Witch of the Week: Rhiannon and the Winter Solstice

“Rhiannon rings like a bell through the night

And wouldn’t you love to love her?

Takes to the sky like a bird in flight

And who will be her lover?”

She may not exactly be a witch. Depending on who you talk to, Rhiannon may be a Celtic goddess, a Christian queen, a Welsh sorceress, or a Scottish fairy. Nonetheless, these origins are witchy enough. Rhiannon had some magickal powers, and a special connection to the Winter Solstice, which is now upon us.

On this, the longest night of December 21st, it is said that Rhiannon rides on a white horse through the dreams of her people. During this supernatural intervention, she is able to bring humans to liminal spaces and Otherworlds. There, mere mortals are able to create their own visions of glory, and make their deepest desires come true! For this reason, the night of the Winter Solstice was called “Wish Night” in Wales and Scotland.

But who was Rhiannon, and why did she have such magickal powers?

The first writings about Rhiannon appear in the Mabinogion, a collection of Welsh mythology, written between the 11th and 13th centuries. The Marinogion is considered one of the earliest works of British storytelling. However, her roots trace back much earlier, to the ancient Celts, where she appears as a sun goddess. She is associated with horses and birds, especially songbirds. Rhiannon was said to have kept three pet songbirds who tweeted melodies that had the power to wake the dead, or lull an army to sleep! She is also said to rule the element of wind.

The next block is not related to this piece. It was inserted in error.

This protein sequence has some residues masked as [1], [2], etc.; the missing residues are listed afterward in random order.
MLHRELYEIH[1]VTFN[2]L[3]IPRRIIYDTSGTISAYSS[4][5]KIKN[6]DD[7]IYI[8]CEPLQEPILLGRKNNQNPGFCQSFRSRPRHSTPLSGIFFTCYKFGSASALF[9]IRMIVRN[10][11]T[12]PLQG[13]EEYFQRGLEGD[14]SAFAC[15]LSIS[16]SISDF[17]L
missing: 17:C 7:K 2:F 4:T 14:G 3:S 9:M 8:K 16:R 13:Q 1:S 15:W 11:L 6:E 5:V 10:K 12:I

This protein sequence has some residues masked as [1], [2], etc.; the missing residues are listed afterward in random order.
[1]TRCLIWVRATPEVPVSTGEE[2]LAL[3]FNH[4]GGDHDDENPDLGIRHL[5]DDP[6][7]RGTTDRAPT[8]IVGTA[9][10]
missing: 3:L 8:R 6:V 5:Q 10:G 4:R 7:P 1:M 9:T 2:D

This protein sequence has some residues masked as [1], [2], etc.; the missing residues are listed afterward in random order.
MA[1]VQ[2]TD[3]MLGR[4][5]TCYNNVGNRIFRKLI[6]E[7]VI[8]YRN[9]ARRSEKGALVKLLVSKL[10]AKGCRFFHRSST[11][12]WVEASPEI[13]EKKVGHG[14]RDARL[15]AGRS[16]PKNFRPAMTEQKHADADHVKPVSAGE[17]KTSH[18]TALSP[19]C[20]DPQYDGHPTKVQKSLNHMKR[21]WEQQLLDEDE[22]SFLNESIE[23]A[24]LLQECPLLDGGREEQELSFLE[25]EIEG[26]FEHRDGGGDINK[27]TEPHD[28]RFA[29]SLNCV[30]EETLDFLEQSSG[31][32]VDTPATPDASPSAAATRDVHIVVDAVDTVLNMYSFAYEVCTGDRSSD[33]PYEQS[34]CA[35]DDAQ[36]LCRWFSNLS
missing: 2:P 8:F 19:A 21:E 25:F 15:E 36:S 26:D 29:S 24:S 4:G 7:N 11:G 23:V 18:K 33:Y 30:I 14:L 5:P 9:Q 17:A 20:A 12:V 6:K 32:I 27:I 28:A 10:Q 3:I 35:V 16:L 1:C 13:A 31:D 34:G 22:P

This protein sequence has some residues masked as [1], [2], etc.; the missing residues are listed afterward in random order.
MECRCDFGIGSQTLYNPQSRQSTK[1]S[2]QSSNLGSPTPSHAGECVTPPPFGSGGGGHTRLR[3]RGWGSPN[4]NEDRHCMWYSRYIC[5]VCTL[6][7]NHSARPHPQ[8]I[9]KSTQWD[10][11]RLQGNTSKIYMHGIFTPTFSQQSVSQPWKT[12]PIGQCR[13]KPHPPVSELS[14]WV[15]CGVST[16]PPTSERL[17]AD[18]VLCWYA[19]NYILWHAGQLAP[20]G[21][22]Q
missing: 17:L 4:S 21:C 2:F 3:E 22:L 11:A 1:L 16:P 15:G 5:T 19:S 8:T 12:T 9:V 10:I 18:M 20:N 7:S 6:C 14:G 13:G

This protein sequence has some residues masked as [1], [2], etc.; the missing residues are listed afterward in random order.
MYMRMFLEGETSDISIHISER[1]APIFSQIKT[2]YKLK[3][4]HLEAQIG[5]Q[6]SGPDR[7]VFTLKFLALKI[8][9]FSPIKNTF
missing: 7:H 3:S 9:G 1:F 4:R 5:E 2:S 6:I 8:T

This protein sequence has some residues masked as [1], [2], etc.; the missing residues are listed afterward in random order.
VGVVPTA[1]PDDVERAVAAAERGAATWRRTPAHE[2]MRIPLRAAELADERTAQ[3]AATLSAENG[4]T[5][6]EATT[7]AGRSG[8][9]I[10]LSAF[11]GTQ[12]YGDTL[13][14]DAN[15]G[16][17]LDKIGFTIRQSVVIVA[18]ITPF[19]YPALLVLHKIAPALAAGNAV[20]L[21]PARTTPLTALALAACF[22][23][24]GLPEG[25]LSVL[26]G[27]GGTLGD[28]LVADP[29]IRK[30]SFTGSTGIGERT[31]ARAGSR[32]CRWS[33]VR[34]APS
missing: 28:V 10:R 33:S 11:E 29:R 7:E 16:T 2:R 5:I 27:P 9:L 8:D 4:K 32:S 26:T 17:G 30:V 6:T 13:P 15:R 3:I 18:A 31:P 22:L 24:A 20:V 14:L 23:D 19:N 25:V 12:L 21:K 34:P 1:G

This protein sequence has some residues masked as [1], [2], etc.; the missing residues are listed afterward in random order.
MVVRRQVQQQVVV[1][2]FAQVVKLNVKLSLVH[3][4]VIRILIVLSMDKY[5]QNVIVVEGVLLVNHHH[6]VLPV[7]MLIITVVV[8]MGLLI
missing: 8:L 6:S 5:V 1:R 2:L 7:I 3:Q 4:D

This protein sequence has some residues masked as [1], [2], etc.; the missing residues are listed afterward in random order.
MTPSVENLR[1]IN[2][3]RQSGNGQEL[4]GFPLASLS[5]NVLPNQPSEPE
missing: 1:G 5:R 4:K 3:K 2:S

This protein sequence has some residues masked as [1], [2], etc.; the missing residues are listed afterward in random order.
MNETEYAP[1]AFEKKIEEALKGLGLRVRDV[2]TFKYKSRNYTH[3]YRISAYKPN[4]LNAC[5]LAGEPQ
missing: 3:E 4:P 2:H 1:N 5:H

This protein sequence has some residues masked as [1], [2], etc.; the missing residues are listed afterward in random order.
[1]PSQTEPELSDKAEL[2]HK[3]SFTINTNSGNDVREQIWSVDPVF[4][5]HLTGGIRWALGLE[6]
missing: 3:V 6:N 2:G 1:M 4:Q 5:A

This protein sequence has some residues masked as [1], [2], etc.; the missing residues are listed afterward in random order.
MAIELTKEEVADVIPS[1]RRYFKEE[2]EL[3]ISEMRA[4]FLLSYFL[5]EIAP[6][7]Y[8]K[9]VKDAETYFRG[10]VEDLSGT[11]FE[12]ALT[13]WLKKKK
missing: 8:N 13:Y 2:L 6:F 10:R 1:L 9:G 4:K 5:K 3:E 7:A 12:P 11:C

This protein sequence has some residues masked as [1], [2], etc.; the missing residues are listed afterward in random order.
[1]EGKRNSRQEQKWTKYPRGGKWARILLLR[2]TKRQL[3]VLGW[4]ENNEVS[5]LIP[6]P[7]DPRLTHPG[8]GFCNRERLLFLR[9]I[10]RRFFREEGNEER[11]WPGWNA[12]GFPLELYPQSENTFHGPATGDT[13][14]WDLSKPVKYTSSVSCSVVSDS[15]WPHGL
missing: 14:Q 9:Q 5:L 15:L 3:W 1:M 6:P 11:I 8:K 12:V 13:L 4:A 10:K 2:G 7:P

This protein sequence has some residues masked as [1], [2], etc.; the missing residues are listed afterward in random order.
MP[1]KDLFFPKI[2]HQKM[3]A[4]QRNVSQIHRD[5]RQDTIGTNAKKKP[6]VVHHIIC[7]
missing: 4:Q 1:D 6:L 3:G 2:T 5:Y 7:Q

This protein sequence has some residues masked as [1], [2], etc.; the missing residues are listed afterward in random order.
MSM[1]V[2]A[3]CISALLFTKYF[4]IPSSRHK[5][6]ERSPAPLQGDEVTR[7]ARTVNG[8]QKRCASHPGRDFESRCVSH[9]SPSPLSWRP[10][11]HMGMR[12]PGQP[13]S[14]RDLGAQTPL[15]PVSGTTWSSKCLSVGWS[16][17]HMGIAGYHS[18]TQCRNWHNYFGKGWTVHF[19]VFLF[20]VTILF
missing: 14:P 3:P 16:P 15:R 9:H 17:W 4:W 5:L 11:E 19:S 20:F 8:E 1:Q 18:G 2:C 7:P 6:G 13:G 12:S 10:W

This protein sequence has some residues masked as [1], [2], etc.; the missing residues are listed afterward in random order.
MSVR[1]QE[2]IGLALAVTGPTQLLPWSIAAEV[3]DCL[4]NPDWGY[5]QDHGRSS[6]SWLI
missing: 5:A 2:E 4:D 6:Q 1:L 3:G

Interestingly, the Stevie Nicks song has references to birds and wind, although Nicks claims that at the time she wrote it, she was unaware that Rhiannon had this association.

“She rules her life like a fine skylark

And when the sky is starless

All your life you’ve never seen a woman

Taken by the wind…”

Her name, “Rhiannon” comes from the Common Brittonic word for “queen”.

She is portrayed as wise, intelligent, powerful and strategic. She also had superhuman strength. Like King Arthur, Rhiannon is said to have ruled during the Early Middle Ages, between the fall of the Roman Empire and the rise of modern Britain.   

In the Mabinogion, Rhiannon starts out as a fairy princess from the Welsh Otherworld, the daughter of a great fairy king. She was betrothed to marry a man named Gwawl, but she was not happy with this engagement. Instead, she was interested in a man named Pwyll—a human who also had supernatural powers and happened to be a king. It was Pwyll who drew Rhiannon into the human world.  

Love at First Sight

One day Pwyll went to a fairy hill, and Rhiannon appeared to him as a goddess riding upon a magnificent white horse.

Needless to say, he was smitten, and rode after her. Since she knew every man loves a chase, Rhiannon outran Pwyll. The race lasted for three days, but finally Rhiannon allowed herself to be caught. Pwyll immediately proposed to her, and she happily accepted, as this would keep her from marrying the dreaded Gwawl. Rhiannon and Pwyll conspired together to fool Gwawl and get Rhiannon out of the betrothal.

As it turned out, most of the conspiring was done by Rhiannon. Pwyll seems to not have been very clever, and in the Mabinogion, Rhiannon says of her husband, “Never was there a man who made feebler use of his wits.” It was perhaps for this reason that Rhiannon, as queen consort, was said to rule early Briton, and is sometimes compared to King Arthur.

A few years after marrying Pwyll, Rhiannon gave birth to their son, a child born on May Eve, and named ‘Pryderi’. But tragically, the infant disappeared one night while under the care of his nursemaids. Because the nursemaids were scared that they would be accused of kidnapping, they came up with a plan to frame Rhiannon. (That’s loyalty for you!) Here’s where it gets really gross, so be warned.